Stress management, ancient wisdom, yoga — what IAS, IPS officers learn at Art of Living

New Delhi: Stress management, ancient wisdom to find fulfillment, and yoga asanas — these are some of the things top Indian Administrative Service (IAS), Indian Police Service (IPS) and Indian Forest Service (IFS) officers learn at Sri Sri Ravi Shankar’s Art of Living Foundation under an agreement between the organisation and the Department of Personnel and Training (DoPT).

While short-term training programmes for top civil servants in Delhi have been going on for a few years now, the foundation is now seeking to expand the scope of the lessons to officers of other designations who are posted across the country, Commodore H.G. Harsha (Retd), CEO of the Art of Living Social Projects, told The Print.

“The association between Art of Living and the government is not new… We have been providing courses for government staff, including IAS and IPS officers, for many years now,” he said. “But we are looking to expand the scope of training to railway officers, those in other states, armed forces, the police, etc as well.”


For civil servants, the foundation offers five-day training programmes at its centres. Around 40-80 officers can take part in these programmes in one go.

Typically, the courses are offered to all officers of the All India Services who have spent at least four years in government service, right up to those serving in the rank of union secretary.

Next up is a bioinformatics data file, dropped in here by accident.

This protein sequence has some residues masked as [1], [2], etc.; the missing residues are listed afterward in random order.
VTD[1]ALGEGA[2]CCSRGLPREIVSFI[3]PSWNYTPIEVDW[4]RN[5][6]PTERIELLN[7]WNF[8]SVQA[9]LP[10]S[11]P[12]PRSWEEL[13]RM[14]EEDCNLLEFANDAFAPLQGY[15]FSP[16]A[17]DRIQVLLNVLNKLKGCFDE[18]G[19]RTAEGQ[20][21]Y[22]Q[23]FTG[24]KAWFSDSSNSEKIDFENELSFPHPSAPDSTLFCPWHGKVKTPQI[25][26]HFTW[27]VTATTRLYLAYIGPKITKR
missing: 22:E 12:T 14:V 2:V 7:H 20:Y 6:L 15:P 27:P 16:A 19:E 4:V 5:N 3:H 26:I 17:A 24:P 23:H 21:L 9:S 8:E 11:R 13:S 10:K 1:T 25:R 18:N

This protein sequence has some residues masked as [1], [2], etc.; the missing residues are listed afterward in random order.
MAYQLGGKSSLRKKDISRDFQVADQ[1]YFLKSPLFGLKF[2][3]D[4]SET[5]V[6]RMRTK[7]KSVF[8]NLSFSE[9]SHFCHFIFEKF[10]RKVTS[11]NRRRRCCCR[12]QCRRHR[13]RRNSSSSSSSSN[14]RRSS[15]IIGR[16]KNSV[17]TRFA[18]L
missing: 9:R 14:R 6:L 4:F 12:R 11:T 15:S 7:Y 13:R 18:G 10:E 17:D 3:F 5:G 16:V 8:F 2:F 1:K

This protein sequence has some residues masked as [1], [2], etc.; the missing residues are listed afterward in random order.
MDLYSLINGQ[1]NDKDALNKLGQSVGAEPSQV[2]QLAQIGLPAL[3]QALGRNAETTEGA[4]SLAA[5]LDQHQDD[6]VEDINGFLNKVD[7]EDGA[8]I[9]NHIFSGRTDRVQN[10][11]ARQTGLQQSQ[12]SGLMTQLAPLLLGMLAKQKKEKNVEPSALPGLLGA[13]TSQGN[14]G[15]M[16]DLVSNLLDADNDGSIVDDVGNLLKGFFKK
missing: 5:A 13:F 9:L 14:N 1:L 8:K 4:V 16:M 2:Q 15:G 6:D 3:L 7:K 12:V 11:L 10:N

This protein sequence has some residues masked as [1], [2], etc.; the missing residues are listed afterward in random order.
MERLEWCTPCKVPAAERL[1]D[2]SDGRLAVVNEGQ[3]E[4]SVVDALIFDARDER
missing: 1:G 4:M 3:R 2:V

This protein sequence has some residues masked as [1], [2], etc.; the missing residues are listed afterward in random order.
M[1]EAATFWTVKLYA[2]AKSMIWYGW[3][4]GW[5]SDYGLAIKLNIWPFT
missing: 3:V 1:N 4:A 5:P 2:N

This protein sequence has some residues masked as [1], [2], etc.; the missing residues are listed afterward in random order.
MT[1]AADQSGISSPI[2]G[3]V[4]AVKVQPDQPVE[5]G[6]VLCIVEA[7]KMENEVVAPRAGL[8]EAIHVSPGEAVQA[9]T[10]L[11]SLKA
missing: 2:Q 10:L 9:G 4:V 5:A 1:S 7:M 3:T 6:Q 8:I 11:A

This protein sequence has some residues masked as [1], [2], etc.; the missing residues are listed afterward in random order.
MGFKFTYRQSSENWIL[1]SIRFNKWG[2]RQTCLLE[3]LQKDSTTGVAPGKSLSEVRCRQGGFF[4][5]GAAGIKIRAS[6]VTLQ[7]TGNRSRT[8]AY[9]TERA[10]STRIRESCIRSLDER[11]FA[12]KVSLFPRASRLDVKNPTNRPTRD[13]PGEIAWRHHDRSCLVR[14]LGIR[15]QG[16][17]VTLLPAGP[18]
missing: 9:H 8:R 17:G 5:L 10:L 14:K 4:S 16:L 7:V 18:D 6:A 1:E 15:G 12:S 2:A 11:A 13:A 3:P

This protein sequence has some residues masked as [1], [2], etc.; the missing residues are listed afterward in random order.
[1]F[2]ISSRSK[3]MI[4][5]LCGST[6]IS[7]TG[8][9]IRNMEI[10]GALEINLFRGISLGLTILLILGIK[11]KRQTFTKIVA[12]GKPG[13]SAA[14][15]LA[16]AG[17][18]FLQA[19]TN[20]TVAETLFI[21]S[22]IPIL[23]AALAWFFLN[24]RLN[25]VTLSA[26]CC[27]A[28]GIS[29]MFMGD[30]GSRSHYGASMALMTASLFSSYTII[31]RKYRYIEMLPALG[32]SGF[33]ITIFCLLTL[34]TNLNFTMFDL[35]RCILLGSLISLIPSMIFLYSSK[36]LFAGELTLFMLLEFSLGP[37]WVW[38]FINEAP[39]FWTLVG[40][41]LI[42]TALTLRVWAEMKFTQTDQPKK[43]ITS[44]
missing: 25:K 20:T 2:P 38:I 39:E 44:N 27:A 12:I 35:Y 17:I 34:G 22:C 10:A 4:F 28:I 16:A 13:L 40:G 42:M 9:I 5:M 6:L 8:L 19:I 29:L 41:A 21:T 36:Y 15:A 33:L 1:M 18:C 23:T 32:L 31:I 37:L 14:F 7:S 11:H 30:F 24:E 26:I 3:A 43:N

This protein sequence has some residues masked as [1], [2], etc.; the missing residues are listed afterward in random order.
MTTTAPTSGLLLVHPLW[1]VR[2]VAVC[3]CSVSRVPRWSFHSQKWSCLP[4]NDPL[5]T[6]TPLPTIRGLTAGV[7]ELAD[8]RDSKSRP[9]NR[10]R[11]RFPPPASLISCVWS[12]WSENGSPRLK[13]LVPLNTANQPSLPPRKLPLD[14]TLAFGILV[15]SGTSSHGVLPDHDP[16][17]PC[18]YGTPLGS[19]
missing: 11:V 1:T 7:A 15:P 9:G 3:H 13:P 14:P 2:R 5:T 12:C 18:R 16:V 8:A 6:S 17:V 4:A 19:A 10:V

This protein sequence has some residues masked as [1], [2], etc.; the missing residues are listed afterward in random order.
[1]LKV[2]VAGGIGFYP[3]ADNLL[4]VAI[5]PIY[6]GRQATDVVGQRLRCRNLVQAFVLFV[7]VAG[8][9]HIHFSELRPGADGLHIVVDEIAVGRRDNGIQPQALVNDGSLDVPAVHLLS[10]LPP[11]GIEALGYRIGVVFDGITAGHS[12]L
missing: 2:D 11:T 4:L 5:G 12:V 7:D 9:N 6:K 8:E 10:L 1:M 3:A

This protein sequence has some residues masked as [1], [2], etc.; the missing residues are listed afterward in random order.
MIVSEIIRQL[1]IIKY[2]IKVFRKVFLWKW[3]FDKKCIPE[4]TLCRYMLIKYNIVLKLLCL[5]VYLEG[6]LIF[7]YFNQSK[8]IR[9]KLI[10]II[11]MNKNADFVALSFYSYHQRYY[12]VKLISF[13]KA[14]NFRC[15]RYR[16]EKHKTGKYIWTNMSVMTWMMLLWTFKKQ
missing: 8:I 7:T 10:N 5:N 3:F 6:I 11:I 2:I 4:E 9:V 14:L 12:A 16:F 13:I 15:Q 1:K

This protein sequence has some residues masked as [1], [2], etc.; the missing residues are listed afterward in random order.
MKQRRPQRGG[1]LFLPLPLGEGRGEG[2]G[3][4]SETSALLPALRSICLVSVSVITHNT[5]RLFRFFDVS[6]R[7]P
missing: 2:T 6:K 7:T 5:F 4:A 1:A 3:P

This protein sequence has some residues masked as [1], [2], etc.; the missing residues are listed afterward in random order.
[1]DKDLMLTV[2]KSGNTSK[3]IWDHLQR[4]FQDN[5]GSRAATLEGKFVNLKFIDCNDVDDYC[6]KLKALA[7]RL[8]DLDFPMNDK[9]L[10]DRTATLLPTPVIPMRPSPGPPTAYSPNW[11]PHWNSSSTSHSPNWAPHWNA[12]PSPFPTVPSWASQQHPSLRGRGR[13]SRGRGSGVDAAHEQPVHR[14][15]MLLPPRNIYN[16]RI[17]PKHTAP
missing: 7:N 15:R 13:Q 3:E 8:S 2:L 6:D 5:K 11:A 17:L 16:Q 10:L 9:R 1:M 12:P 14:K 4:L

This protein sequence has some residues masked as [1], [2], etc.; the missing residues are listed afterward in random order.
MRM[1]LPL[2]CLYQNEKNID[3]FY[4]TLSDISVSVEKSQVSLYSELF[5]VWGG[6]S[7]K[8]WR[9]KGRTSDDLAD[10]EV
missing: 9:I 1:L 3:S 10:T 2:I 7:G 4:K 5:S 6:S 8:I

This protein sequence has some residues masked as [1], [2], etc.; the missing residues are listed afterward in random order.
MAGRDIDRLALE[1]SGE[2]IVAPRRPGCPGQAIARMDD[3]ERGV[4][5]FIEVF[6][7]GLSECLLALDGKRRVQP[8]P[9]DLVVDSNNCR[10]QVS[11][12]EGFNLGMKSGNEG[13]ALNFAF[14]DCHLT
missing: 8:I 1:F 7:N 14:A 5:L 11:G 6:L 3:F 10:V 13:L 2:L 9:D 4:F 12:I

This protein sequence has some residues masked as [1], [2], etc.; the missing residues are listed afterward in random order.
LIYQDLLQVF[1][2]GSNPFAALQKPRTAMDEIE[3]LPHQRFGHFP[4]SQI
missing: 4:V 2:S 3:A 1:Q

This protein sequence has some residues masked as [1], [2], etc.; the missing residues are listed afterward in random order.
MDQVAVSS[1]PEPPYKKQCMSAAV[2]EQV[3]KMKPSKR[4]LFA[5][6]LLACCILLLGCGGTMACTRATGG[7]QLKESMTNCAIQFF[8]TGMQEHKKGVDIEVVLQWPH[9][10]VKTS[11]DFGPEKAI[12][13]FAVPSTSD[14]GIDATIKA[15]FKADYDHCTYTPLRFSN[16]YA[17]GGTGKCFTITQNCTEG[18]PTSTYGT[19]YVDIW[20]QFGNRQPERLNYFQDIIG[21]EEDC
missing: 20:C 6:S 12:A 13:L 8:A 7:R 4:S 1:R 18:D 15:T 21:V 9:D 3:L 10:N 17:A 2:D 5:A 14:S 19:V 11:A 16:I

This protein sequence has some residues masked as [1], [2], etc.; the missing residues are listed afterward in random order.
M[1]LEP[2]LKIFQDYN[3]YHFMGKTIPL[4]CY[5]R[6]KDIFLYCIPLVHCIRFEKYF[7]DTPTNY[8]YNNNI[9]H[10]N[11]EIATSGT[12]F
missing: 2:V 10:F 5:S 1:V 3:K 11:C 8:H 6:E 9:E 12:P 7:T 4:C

According to Harsha, the last training session for civil servants was conducted in November this year. “While we provide training to government staff at all levels, we group senior officers (above the rank of joint secretary) together so that they can be guided in a similar manner.”

He said officers in the programme are exposed to real-life case studies to help them learn about ways of dealing with stress, focusing on faster work delivery, and not getting influenced by other people’s emotions.

“There is a perception that, in the government, there is no stress, and people do not perform to their full potential,” Harsha said. “But this could not be farther from the truth… There is immense pressure to deliver in the government as well, and we seek to help and guide government officers to deliver better.”

Harsha, however, clarified that there isn’t any ‘spiritual element’ in their training programmes. “The focus is on ancient wisdom imparted by our Guruji (Sri Sri Ravi Shankar), pranayam, yoga, sudarshan kriya, etc.”

Several such courses are empanelled with the training division of the DoPT and the five-day lessons with the foundation are just one of them.

A senior IAS officer who participated in the foundation’s training course in 2017 said it is of immense value to those engaged in public service and has no religious undertones.

“The focus is on very fundamental principles like integrity, trust, ethical leadership, etc… Just five days of meditation, yoga, ayurvedic treatment etc. really rejuvenate you,” the IAS officer added.


Even though the foundation has clarified that there isn’t any religious aspect to these courses, some civil servants claim otherwise.

According to a second senior IAS officer, even if the government didn’t intend it to be thus, the spiritual and religious undertones of the organisation are “well-known”.

“To send government staff for training to an organisation whose spiritual undertones are so well-known is not appropriate to my mind,” the officer said. “But if officers have benefited from the training and it is ensured that there is no religious and spiritual sermonising done, then it is up to the officers concerned whether they want to go or not.”


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